Meanwhile, in Bangkok…The Smallest Tuk-Tuk Ever

Tuk-tuks and Bangkok go together like spaghetti and meatballs. So much so that even those who haven’t been to Bangkok can probably tell you the size and shape of your standard tuk-tuk. I thought it was a pretty easy too, until I was stuck in the back of a taxi and this tiny little beast roared by.

I mean, what is it? Is it like…a specially constructed tuk-tuk for navigating particularly narrow sois? A home-made one-off that some guy built in his garage?

It’s easily half the width of a real tuk-tuk, especially the newer ones with a roomier passenger compartment. And […]

How Expat Life Forces You to Open Your Eyes

Fair warning: This post is sort of a rage-filled rant against elements of western media, Asian governments, and the apathy that people show towards what’s really important in life. Why? Because I saw something today that broke my heart and got me mad. Cuss words may appear.

So, forgive me folks, I’m kind of pissed off now. I’ve written before about how a person changes when they become an expat; how living in a strange culture and being constantly exposed to new and different viewpoints can alter how one thinks about the world. It’s one of the great benefits of being […]

Taken for a Ride – A Thailand Scam Story

This is a story I wrote for the Toronto Star in 2006, reprinted here as a supplemental to an episode of The Bangkok Podcast on tourist scams. “Why are you being so stupid?” shouted ‘The Godfather’ through uneven brown teeth as he jabbed a gaudily-jeweled finger toward me. I sat across the rickety table from him, as a bead of sweat marched its way down my temple, sticky from the tropical heat. How did I wind up here?

Partying Swiss-style in Bangkok: Ricola Rolls Out the Herb Carpet

As a blogger in Bangkok, sometimes you get invited to events that run the gamut from huge to intimate, celebratory to somber, memorable and forgettable. I rarely go to these, usually due to a combination of being lazy and busy (I'm complicated), but a few weeks ago I was invited to an event by a company that was both familiar - hearkening back to my childhood - and vague, in that it wasn't a company you'd expect to be throwing shindigs: Ricola.

Technology to the Rescue: Working With Thai Police to Save a Stranded Friend

When you come to Thailand on a vacation, you hope that your trip will be smooth sailing. No problems, no hiccups, no wrinkles...just your itinerary the way you planned it. That's usually what happens - but not always. A few weeks ago a visiting group of friends had what you'd call a problem...and a hiccup, and a wrinkle - all on the same night! Thankfully, with the help of modern technology - and especially a few friendly Thai policemen - we were able to rescue them from what could have been a very long and very bad night.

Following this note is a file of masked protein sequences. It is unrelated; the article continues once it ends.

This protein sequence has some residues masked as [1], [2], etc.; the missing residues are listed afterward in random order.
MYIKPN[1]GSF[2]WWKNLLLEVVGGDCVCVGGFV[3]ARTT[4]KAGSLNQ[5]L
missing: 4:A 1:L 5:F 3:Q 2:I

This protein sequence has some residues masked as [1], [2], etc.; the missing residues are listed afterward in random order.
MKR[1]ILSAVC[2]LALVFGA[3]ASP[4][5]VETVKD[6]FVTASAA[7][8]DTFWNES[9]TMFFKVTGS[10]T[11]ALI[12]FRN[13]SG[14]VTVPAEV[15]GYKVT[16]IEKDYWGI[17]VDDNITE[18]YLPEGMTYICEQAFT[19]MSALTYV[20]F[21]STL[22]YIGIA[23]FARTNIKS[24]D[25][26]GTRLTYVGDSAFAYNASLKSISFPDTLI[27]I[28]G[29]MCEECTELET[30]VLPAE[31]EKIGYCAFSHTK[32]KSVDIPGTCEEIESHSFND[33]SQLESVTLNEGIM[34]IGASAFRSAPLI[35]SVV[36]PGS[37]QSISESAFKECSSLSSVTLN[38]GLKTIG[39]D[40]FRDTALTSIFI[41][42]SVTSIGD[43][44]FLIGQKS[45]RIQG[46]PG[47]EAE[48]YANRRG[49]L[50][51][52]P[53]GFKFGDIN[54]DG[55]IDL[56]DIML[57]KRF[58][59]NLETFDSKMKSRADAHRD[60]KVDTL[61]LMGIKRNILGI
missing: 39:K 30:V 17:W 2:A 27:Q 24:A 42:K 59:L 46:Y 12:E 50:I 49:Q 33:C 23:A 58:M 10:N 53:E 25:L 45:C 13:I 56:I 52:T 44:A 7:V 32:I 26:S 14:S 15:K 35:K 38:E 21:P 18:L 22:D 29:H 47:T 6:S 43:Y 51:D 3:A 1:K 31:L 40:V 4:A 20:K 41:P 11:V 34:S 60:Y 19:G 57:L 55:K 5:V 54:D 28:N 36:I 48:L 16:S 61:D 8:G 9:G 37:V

The Bangkok Podcast is Back!

In May of 2010, my friend Tony Joh and I stuffed ourselves into a hot, tiny little room in the back of a friend's office, set up a few beat-up old microphones, and hit record on a laptop. It was the beginning of the Bangkok Podcast, and we had no idea if it would be successful or not, or if we'd even enjoy it or not. Luckily, it panned out, and over the next few years we did a weekly show that allowed us to meet monks, journalists, celebrities, politicians, and scholars, among others. It was great fun, but when Tony moved to Tokyo and I got busy with a new job and married life, we pulled the plug. However, as of November 2016, the Bangkok Podcast is BACK, BABY!

What do you do with satang coins?

As a Canadian, I grew up getting used to throwing away money. Okay, not real money - pennies. In Canada GST is added to everything, so if a price tag says $2, the actual price will be like $2.28 (in Thailand, if the price tag says 143 baht, it's 143 baht). But the pennies that accumulate in the transaction were the bane of many Canadians' existence, piling up, filling pockets and jars, and generally being nearly useless (until they discontinued them in 2013). But that was nothing compared to the Thai equivalent - the dreaded satang coin.

2016-12-05T15:06:01+00:00 Financial, Thailand|8 Comments

A Bangkok Field Trip: The Search for Captain Bush’s Grave

The Search for Captain Bush’s Grave started when my friend Andrew sent me an email asking if I knew anything about the old abandoned house that sat, forgotten and forlorn, across from the Sheraton Hotel. The house itself is gorgeous but decaying; it sits as if slumped in a beanbag chair, shutters falling off, paint peeling, bricks missing, weeds growing through every crevice. And the street that it sits on? Charoen Krung soi 30 – aka, Soi Captain Bush. […]

My Childhood in Canada vs. My Son’s Childhood in Thailand

After living over 35% of my life in Thailand, I’m always reminded on my all-too-infrequent trips back to Canada how much I took for granted growing up. When I was a kid, I hated the town I lived in – “Ugh, I can’t wait to get out of this place!” we all used to say, like we were singing the chorus of a Springsteen song. But looking back with grace and age, it’s clear to me how idyllic my childhood really was – miles of green grass, flat sidewalks, bike lanes, and baseball diamonds. The bank tellers knew me […]

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